This Little Piggy Went to Congress

The U.S. government is frequently (and often justifiably) criticized for its excessive spending of taxpayer dollars. Yet funding for projects that some consider frivolous, including some seafood-related research, is precious to others. So labeling all congressional earmarks as "pork," as one citizens' group does each year, misses the big picture. Conservatives and liberals agree on nearly nothing these days, but both sides must concede that nearly nothing worth having comes for free.

Citizens Against Government Waste, a taxpayers' watchdog group, last week released its 18th annual summary of congressional extravagances: A total of 11,610 special-interest "pork" projects will cost $17.2 billion in fiscal year 2008, a 30 percent increase from 2007. The "Pig Book," as it is known, is a must-read for many lawmakers who decry unnecessary federal expenditures, like presidential candidate Sen. John McCain (R-Ariz.), who helped defeat a $15 million seafood-marketing program in 2006.

"Charlie the Tuna and the Chicken of the Sea mermaid are doing their jobs just fine without any help from the federal government," McCain said at the time.

Projects with smaller price tags stand a much better chance of getting financed, as the Pig Book describes in detail. But this year it trashes some commendable seafood-related ventures (scroll to the bottom for a full list). Namely, the $188,000 requested by Maine Sens. Olympia Snowe and Susan Collins, both Republicans, for the Lobster Institute at the University of Maine. The institute conducts vital research for one of the United States' most treasured fisheries -- it just so happens to operate an underwater "Lobster Cam."

"If we're going to fund a lobster cam at a time when we're at war, we're not making good decisions," said Sen. Jim DeMint, R-S.C., at a press conference, flanked by a man in a pink pig suit and two actual pigs.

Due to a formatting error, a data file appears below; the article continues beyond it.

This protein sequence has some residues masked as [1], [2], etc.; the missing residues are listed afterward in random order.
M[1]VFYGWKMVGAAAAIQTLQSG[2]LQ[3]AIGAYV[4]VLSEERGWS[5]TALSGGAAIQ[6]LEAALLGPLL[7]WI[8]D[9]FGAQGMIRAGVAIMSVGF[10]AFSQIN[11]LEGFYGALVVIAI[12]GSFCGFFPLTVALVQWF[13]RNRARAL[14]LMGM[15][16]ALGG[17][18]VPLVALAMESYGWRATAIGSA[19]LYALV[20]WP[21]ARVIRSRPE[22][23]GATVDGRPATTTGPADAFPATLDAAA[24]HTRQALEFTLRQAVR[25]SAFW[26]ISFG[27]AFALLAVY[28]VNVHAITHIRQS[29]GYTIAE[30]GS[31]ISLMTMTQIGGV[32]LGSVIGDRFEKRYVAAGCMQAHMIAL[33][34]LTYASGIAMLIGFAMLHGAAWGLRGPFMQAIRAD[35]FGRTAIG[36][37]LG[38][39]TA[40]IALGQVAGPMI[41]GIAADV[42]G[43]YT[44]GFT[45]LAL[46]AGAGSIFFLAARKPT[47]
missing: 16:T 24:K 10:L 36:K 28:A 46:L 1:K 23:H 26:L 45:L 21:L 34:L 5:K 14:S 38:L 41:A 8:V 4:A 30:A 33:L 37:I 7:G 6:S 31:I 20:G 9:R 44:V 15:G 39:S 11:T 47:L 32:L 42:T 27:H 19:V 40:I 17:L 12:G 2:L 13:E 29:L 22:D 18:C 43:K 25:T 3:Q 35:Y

It's terribly shortsighted to disparage a project that benefits one of Maine's most important industries with a flip comment and no apparent attempt to see where the money is actually going. Bob Bayer, the Lobster Institute's executive director, told me yesterday that not a single penny requested this year would fund the camera.

"That's [expletive]. And the [$188,000] is one of the smallest items in the book - it's a piss hole in the snow," Bayer says, adding that the money is actually funding a multi-agency lobster health coalition. "Without that money, it's not going to happen. Taxpayers will get their money back on this one, many times over."

Plenty of fat could be trimmed from our swollen federal budget, no doubt. But some "pork-barrel" projects are crucial for the wellbeing of marine resources and those whose livelihoods depend on them. If developing responsible aquaculture, revitalizing marine habitat and ensuring the longevity of Maine's lobster fishery are "pork," then pass the barbeque sauce.

Thank you,
James Wright
Assistant Editor
SeaFood Business

Other seafood-related projects listed in the Pig Book: -- $329,676 requested by Rep. Allen Boyd (D-Fla.) for oyster post-harvest treatment; -- $235,000 by Richard Shelby (R-Ala.) for developing aquaculture in West Alabama; -- $770,472 by Sens. Joe Biden (D-Del.) and Thomas Carper (D-Del.) for oyster revitalization in Delaware Bay, which has been decimated by overfishing and shellfish disease; -- Sen. Thad Cochran (R-Miss.) made the list several times, including requests for $7.5 million for the Center for Marine Aquaculture to develop warmwater aquaculture and nearly $3.1 million for sustainable shrimp-farming research; -- $521,325 by Robert Byrd (D-W.Va.) for aquaculture product and marketing development; and -- $818,232 by Sen. Ted Stevens (R-Alaska), chairman of the Senate appropriations committee, for developing alternative salmon products.


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